monponsett said...

I honestly have nothing against science. I'm actually all for it. I just feel it should be like having a talent at a particular sport.... those who have it should occupy a sort of a very exclusive high priced niche. Our system will steer people into science who belong there, no matter how much Geology we force onto someone.

I taught science for a year. I wasted a lot of time teaching kids a Periodic Table Of Elements that they'll never again reference once they've left my class. That time would have been better spent teaching them current events, so they don't fall for our President's low-rent chicken man BS when he's lying to them on the television. THAT would accelerate the democratic process.

I did this because the Russians once got a Sputnik up before we did, leaving us vulnerable to an ICBM attack B4 we could respond with bombers. That dude walking on the moon was worthless....but the missile that put him there evened the Cold War. It wasn't a group effort made by 280 million Americans. The guys who put us on the Moon were high-paid specialists that our society had produced long before I was teaching Darwin to a bunch of hoodlums.

As far as informed discussion goes, can you honestly tell me that your high school science class- with the famed "mile wide, inch deep" curriculum- taught you more about Stem Cell Theory than the newspapers did? Short of the Scientifically Literate, 99% of general-citizen science discussions are half-fast.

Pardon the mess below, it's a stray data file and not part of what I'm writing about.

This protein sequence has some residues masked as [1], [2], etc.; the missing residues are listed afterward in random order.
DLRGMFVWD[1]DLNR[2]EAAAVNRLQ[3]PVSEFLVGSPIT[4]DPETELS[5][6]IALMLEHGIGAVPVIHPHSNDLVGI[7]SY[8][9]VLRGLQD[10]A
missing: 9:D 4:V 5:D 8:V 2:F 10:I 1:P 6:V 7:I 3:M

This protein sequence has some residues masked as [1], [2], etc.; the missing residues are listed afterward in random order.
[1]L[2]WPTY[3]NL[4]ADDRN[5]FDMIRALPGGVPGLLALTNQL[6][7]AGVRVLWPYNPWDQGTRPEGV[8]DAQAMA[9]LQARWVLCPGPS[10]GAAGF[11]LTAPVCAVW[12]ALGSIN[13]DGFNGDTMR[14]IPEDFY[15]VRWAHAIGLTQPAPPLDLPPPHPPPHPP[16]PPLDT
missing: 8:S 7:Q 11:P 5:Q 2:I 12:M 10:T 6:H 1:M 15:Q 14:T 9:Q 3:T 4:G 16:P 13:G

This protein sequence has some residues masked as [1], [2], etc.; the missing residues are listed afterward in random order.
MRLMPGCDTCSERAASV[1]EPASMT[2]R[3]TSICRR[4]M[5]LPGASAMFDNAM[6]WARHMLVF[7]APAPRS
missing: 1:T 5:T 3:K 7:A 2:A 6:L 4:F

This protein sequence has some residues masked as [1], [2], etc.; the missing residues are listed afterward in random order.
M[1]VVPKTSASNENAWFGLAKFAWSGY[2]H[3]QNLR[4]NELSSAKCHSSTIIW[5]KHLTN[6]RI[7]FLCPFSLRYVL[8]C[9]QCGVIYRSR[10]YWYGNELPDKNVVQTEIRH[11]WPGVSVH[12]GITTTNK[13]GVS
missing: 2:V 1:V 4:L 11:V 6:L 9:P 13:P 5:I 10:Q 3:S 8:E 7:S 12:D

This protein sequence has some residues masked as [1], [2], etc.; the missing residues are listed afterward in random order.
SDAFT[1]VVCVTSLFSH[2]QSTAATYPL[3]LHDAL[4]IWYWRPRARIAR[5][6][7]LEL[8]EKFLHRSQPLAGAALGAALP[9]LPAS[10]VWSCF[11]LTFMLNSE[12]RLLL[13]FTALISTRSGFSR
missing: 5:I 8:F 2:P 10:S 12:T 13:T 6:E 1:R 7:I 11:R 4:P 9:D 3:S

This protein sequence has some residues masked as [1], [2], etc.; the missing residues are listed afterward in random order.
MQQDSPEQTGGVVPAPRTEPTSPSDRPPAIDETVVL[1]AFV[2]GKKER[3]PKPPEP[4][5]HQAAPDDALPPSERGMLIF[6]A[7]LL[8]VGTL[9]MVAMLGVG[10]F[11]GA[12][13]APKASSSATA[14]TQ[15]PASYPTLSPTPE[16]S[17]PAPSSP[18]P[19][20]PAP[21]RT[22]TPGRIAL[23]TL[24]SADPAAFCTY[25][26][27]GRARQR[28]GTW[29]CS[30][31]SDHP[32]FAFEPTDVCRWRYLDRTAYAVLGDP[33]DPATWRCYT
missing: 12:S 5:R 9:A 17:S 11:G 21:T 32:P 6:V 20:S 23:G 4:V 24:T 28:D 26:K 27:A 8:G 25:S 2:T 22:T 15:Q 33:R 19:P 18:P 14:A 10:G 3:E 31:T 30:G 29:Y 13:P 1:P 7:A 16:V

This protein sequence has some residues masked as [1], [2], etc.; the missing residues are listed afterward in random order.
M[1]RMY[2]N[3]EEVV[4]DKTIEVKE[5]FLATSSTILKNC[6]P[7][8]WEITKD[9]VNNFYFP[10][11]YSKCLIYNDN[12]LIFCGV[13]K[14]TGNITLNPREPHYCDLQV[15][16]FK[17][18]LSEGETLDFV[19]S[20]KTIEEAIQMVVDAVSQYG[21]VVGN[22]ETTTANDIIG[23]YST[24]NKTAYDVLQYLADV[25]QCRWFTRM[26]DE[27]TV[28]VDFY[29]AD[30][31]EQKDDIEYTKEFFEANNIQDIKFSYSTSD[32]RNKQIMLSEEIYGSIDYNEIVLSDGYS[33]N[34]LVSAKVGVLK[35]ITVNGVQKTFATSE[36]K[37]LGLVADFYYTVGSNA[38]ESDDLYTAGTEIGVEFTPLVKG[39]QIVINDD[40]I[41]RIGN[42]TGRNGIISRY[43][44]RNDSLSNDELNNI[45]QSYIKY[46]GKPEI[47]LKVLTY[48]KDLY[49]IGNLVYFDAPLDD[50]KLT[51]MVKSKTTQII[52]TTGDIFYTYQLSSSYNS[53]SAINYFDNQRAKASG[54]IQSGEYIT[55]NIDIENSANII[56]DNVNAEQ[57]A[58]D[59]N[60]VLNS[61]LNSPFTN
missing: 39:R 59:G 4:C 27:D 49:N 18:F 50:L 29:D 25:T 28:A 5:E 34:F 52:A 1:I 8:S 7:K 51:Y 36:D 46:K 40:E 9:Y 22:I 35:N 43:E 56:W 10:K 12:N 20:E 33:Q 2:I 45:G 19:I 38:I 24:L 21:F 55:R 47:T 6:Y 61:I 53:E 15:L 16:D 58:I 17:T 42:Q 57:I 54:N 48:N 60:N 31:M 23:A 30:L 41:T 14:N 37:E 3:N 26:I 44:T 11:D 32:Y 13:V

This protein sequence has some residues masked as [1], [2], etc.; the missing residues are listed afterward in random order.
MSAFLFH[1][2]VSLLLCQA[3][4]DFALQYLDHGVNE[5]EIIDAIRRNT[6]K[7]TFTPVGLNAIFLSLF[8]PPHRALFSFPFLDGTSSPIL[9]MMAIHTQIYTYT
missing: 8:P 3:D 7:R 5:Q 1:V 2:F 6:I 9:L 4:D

The best answer I saw to either of our arguments was the guy in Scalzone's comments who wrote about taking his kid fishing..."Fish by the tides, learn astrology," etc... The kid will learn what science is practical to him...and he'll catch a lot more fish practicing than he will if he knows what the symbol for Adamantine is.

nzforme said...

Thanks for dropping by, m-.  And very well put.

Actually, I did not have a "generic" high school science class.  My only science in high school was an AP Physics class in which I learned a hell of a lot about kinematics, dynamics, waves & optics -- and while I admit none of this stuff has come up in my job, I've been known to throw around a little kinematics in my daily life.  (Like figuring out how long you would free-fall on the 80-meter bungee jump.)  But I'm just weird that way.

But I do disagree with you on the idea that science should just be studied by specialists.  I think it's important to have a general well-rounded education -- both for general knowledge and for opportunity.  Otherwise you risk someone educating himself specifically for a particular career or trade, and you miss out on discovering a hidden capacity, or interest that the student never knew he had.

There's also elements of "cross-training" in learning different fields.  Science, in particular teaches a model of inquiry which is damn useful elsewhere.  I mean, SURE, the kid might LEARN about double-blind controlled experiments playing with rats, but that stuff can be applied to ANYTHING.  What I wouldn't give for a general populace trained in skepticism and the ability to spot poorly substantiated BS.